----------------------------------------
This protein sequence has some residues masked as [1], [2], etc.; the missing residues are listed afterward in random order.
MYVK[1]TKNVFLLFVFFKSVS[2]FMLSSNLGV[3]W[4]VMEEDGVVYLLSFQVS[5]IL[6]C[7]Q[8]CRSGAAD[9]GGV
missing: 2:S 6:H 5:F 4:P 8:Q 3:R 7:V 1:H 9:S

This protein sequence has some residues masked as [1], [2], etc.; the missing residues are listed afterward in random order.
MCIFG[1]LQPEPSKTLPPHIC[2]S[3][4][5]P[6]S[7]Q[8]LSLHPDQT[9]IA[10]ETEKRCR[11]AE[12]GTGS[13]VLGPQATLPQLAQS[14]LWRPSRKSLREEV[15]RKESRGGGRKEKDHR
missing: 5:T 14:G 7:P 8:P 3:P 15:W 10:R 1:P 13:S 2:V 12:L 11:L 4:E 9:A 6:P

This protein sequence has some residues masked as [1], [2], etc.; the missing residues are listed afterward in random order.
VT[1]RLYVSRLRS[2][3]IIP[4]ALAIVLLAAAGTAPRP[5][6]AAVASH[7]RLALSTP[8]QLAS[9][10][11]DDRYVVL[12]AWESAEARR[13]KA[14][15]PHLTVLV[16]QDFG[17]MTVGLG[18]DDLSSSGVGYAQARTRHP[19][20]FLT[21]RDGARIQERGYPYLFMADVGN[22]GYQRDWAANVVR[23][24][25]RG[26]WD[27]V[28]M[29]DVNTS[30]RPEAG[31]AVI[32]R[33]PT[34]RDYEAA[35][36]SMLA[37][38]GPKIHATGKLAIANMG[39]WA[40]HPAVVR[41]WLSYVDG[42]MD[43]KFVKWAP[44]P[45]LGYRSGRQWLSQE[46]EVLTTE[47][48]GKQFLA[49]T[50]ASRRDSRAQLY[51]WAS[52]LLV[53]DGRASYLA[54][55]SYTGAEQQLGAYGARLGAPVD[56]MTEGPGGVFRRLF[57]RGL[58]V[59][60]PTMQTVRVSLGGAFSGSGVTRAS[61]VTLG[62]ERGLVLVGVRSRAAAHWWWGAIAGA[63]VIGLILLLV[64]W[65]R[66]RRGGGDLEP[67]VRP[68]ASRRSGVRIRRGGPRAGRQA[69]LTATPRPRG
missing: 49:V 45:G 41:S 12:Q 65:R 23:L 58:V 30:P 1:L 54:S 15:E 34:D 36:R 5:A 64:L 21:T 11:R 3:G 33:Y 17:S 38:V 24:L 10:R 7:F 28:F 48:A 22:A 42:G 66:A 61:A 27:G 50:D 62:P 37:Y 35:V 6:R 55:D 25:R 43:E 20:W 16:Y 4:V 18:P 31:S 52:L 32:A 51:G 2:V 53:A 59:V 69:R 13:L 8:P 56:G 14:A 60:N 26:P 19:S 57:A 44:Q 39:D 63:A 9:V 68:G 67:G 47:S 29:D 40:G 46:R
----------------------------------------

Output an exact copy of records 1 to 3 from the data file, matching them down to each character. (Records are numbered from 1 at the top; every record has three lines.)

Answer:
This protein sequence has some residues masked as [1], [2], etc.; the missing residues are listed afterward in random order.
MYVK[1]TKNVFLLFVFFKSVS[2]FMLSSNLGV[3]W[4]VMEEDGVVYLLSFQVS[5]IL[6]C[7]Q[8]CRSGAAD[9]GGV
missing: 2:S 6:H 5:F 4:P 8:Q 3:R 7:V 1:H 9:S

This protein sequence has some residues masked as [1], [2], etc.; the missing residues are listed afterward in random order.
MCIFG[1]LQPEPSKTLPPHIC[2]S[3][4][5]P[6]S[7]Q[8]LSLHPDQT[9]IA[10]ETEKRCR[11]AE[12]GTGS[13]VLGPQATLPQLAQS[14]LWRPSRKSLREEV[15]RKESRGGGRKEKDHR
missing: 5:T 14:G 7:P 8:P 3:P 15:W 10:R 1:P 13:S 2:V 12:L 11:L 4:E 9:A 6:P

This protein sequence has some residues masked as [1], [2], etc.; the missing residues are listed afterward in random order.
VT[1]RLYVSRLRS[2][3]IIP[4]ALAIVLLAAAGTAPRP[5][6]AAVASH[7]RLALSTP[8]QLAS[9][10][11]DDRYVVL[12]AWESAEARR[13]KA[14][15]PHLTVLV[16]QDFG[17]MTVGLG[18]DDLSSSGVGYAQARTRHP[19][20]FLT[21]RDGARIQERGYPYLFMADVGN[22]GYQRDWAANVVR[23][24][25]RG[26]WD[27]V[28]M[29]DVNTS[30]RPEAG[31]AVI[32]R[33]PT[34]RDYEAA[35][36]SMLA[37][38]GPKIHATGKLAIANMG[39]WA[40]HPAVVR[41]WLSYVDG[42]MD[43]KFVKWAP[44]P[45]LGYRSGRQWLSQE[46]EVLTTE[47][48]GKQFLA[49]T[50]ASRRDSRAQLY[51]WAS[52]LLV[53]DGRASYLA[54][55]SYTGAEQQLGAYGARLGAPVD[56]MTEGPGGVFRRLF[57]RGL[58]V[59][60]PTMQTVRVSLGGAFSGSGVTRAS[61]VTLG[62]ERGLVLVGVRSRAAAHWWWGAIAGA[63]VIGLILLLV[64]W[65]R[66]RRGGGDLEP[67]VRP[68]ASRRSGVRIRRGGPRAGRQA[69]LTATPRPRG
missing: 49:V 45:G 41:S 12:Q 65:R 23:L 58:V 30:P 1:L 54:S 15:E 34:D 36:R 5:A 64:L 21:T 11:R 3:G 33:Y 17:S 38:V 24:L 10:R 7:F 28:F 48:A 22:A 42:G 66:A 61:A 27:G 50:D 62:P 37:Y 35:V 6:R 55:D 25:R 43:E 20:W 16:Y 4:V 18:P 31:S 52:L 32:A 51:G 2:V 53:A 59:V 69:R 13:L 8:P 56:G 14:A 60:N 26:P 19:S 57:A 44:Q 39:D 63:A 9:V 68:G 67:G 47:S 29:D 40:G 46:R